A Salute to the Courage of Vulnerable Leaders

Guest Correspondence

This week I witnessed vulnerability in action in our community, and it left me in awe. Admittedly, vulnerability is not my strong suit, so I often embrace those teachable moments when I can learn from others about how to become more vulnerable.

I think the author, Brené Brown, is accurate when she says, “We love seeing raw truth and openness in other people, but we’re afraid to let them see it in us.”

Good, bad or indifferent, we live in a society where leaders must display confidence, strength and resolute determination. “Onward to victory” is our standard leadership battle cry.

Yet, as we have endured the past six months with great uncertainty and enormous fluidity, I have come to appreciate the immense value in being vulnerable.

Vulnerability, essentially, is a position of risk.

It’s putting yourself out there without the shield of self-protection. It’s admitting a fear, acknowledging that you don’t have the answer, or exposing your deepest hurts.

 As Brené Brown goes on to say, “Vulnerability is not winning or losing; it’s having the courage to show up and be seen when we have no control over the outcome. Vulnerability is not weakness; it’s our greatest measure of courage.”

As we wrestle with life’s challenges—and boy, there are plenty!—I want to salute the courageous leaders in our midst.

Sarasota County just completed its first week of school and I saw vulnerability at every turn.

If you’re a parent who just sent your child to school while still weighing the agonizing decision of in-person instruction or remote learning; or you’re a teacher who made the difficult decision to retire early due to compromised health; or you’re a school bus driver who has little choice but to show up since you’re a sole provider—thank you for your courageous leadership.

If you’re a veteran teacher who postponed retirement to help fill the gap; or you’re a first-year teacher learning the usual new career ropes while navigating through this most unusual time; or you’re an avowed non-techie who spent the summer incorporating new technology with your teaching style so you’d be effective for online learner—thank you for your courageous leadership.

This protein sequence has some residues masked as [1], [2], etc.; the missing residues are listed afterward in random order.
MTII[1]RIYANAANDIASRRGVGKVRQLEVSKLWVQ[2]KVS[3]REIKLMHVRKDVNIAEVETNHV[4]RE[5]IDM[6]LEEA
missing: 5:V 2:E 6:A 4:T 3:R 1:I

We will continue to navigate uncertainty for a while, so we need to adopt an infinite mindset that opens the door to more opportunities to be courageous leaders—opportunities we might overlook if we don’t remain vulnerable.

Jennifer Vigne is president and CEO of the Education Foundation of Sarasota County.

Click for more about the Education Foundation of Sarasota County

« View The Saturday Sep 5, 2020 SRQ Daily Edition
« Back To SRQ Daily Archive

Read More

Congratulations to Sarasota for Facing Workforce Housing

Congratulations to Sarasota for Facing Workforce Housing

Christine Robinson | Apr 20, 2024

Better Together: Harnessing the Power of Collaboration

Better Together: Harnessing the Power of Collaboration

Phillip Lanham | Apr 20, 2024

Removing Barriers Promotes Access and Retention

Removing Barriers Promotes Access and Retention

Carol Probstfeld | Apr 20, 2024

Global Meetings Close to Home

April not only brings Spring and April Fool’s Day but also marks a lesser-known yet significant occasion: Global Meetings Industry Day (GMID), celebrated on April 11. This international day of advocacy highlights the invaluable contributions of business meetings, trade s

Erin Duggan | Apr 13, 2024